Interannual variability (IAV) in the atmospheric CO2 growth rate is superimposed on the long-term positive trend. The atmospheric CO2 surface network shows a decadal-average growth rate of 2.41 ± 0.26 ppm/y (mean ± 2 std dev) on an annual basis due to the impacts of internal climate variability during 2003–2016 (Buchwitz et al., 2018). This IAV has been shown to reflect, primarily, variations in the rate of terrestrial CO2 uptake due to climate stressors (Luo et al., 2022) and disturbance (Keppel-Aleks et al., 2014), but also embodies IAV in net ocean carbon exchange and fossil fuel emissions (Doney et al., 2009; Crisp et al., 2022). The global ocean carbon flux IAV is estimated at about 0.3 PgC/yr (equivalent to about 0.15 ppm CO2 mixed into the global atmosphere), with the tropical Pacific Ocean which is modulated by El Niño-Southern Oscillation (ENSO), accounting for a large fraction of the variability (Rödenbeck et al., 2014; Bennington et al., 2022). However, the influence of key regions of ocean flux IAV on spatial patterns of atmospheric CO2 IAV may be obscured unless local scale variations in atmospheric CO2 are analyzed.

The net flux of CO2 between the atmosphere and the ocean is a function of (1) wind-driven gas exchange kinetic rates and (2) the difference of the partial pressure of CO2 in the air and the ocean surface (ΔpCO2), with the ocean component being far more regionally heterogeneous (Wanninkhof and McGillis, 1999; Garbe et al., 2014). Local variations in oceanic pCO2 are related to physical or biogeochemical processes including sub-surface water upwelling, which can enrich the surface water in CO2, temperature-driven solubility variations, alkalinity (which is closely related to salinity and controls the speciation of dissolved inorganic carbon), and phytoplankton photosynthesis and respiration (Doney et al., 2009; Crisp et al., 2022). These variables are all affected by interannual climate variability (McKinley et al., 2020). Because the response of the global carbon cycle to climate fluctuations may provide insight into the long-term response to climate change, understanding the global and regional characteristics of ocean-driven atmosphere CO2 IAV can help to improve our understanding of the climate–carbon cycle processes and our ability to project the fate of the ocean CO2 sink in the future.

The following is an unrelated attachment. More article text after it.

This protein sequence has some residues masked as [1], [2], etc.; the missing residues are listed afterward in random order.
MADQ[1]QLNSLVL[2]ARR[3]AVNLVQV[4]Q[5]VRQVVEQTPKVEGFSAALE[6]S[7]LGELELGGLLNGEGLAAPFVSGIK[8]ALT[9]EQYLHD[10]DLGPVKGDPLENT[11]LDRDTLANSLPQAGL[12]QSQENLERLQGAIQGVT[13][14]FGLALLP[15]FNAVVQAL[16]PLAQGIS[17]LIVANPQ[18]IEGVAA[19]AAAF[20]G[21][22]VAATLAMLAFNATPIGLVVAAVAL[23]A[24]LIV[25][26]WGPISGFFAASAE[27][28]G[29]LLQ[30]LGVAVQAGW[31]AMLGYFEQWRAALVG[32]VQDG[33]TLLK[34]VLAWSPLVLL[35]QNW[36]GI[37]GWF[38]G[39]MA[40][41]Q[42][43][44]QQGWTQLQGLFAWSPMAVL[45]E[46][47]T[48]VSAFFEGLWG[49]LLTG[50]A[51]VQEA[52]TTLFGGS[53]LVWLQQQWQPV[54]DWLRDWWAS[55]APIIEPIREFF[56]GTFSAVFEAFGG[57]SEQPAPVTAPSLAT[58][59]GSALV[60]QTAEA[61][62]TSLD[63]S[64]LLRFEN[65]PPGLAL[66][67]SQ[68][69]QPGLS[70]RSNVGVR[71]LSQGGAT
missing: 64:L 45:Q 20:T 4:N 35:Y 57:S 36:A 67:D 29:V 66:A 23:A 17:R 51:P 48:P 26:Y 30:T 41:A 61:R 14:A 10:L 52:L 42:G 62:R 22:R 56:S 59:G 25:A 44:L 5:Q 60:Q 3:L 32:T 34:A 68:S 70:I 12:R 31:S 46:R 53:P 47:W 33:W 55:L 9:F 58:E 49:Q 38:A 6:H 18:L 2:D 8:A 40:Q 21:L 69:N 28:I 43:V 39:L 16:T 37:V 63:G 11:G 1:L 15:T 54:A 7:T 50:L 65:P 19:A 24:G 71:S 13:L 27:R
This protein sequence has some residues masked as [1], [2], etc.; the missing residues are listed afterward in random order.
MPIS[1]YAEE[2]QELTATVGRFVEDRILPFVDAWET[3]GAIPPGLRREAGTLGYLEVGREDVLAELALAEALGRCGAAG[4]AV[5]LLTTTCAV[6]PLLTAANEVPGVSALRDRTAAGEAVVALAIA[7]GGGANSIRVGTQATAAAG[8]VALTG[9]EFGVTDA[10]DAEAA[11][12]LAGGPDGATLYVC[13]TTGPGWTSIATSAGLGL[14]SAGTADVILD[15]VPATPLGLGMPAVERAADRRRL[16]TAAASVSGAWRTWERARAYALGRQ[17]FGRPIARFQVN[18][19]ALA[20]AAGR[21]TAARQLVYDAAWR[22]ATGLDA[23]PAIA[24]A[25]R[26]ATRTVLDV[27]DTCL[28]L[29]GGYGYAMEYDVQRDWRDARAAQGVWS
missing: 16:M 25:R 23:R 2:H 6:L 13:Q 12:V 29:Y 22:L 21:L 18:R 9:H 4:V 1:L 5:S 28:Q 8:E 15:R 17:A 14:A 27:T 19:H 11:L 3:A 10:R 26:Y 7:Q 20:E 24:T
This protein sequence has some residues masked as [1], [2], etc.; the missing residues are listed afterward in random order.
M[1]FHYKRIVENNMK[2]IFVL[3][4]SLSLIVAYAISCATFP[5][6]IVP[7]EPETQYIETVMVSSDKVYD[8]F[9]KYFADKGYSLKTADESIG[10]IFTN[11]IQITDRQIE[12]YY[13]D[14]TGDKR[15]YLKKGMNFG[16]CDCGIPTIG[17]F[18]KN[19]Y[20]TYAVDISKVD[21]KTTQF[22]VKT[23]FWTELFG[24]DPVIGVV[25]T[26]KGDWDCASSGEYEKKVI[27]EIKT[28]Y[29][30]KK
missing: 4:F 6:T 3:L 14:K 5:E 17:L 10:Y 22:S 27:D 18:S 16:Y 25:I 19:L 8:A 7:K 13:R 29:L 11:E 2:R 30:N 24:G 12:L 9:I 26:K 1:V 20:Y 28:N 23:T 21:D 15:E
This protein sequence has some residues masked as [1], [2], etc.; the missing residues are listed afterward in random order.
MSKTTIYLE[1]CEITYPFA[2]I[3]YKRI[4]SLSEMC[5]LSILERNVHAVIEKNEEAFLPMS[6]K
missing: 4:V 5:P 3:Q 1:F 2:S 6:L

Although studies have suggested that ocean flux IAV may impart an observable impact on atmospheric CO2 IAV (Crisp et al., 2022), gaps remain in quantifying the influence from the ocean since most atmospheric CO2 observations are made on land and coasts, with fewer island and ship-based measurements in the remote open ocean. Early research deduced that the CO2 flux variation over the ocean, especially the equatorial Pacific Ocean, is one of the main causes of the atmospheric CO2 IAV (Francey et al., 1995). Later studies based on inverse models, seawater system measurements, and air-sea CO2 flux estimates (Feely et al., 2002; Rödenbeck et al., 2003) suggested air-sea CO2 flux is not the primary driver for interannual to seasonal variations in atmospheric CO2. Nevison et al. (2008) used an atmospheric transport model with an underlying mechanistic ocean flux model to show that the amplitude of atmospheric IAV owing to ocean fluxes was around 10% of the IAV amplitude at northern hemisphere surface stations, and up to 50% of the observed IAV in the Southern Hemisphere. In neither hemisphere however, was the IAV owing to ocean fluxes highly correlated with the observations (Nevison et al., 2008). Setting aside uncertainties within the atmosphere, there remain substantial uncertainties as to the magnitude of air-sea CO2 flux variability itself based on ocean biogeochemical models (Hauck et al., 2020; Fay and McKinley, 2021), observation-based flux products (McKinley et al., 2020; Bennington et al., 2022; Hauck et al., 2023) and atmospheric CO2 inverse models (Peylin et al., 2013).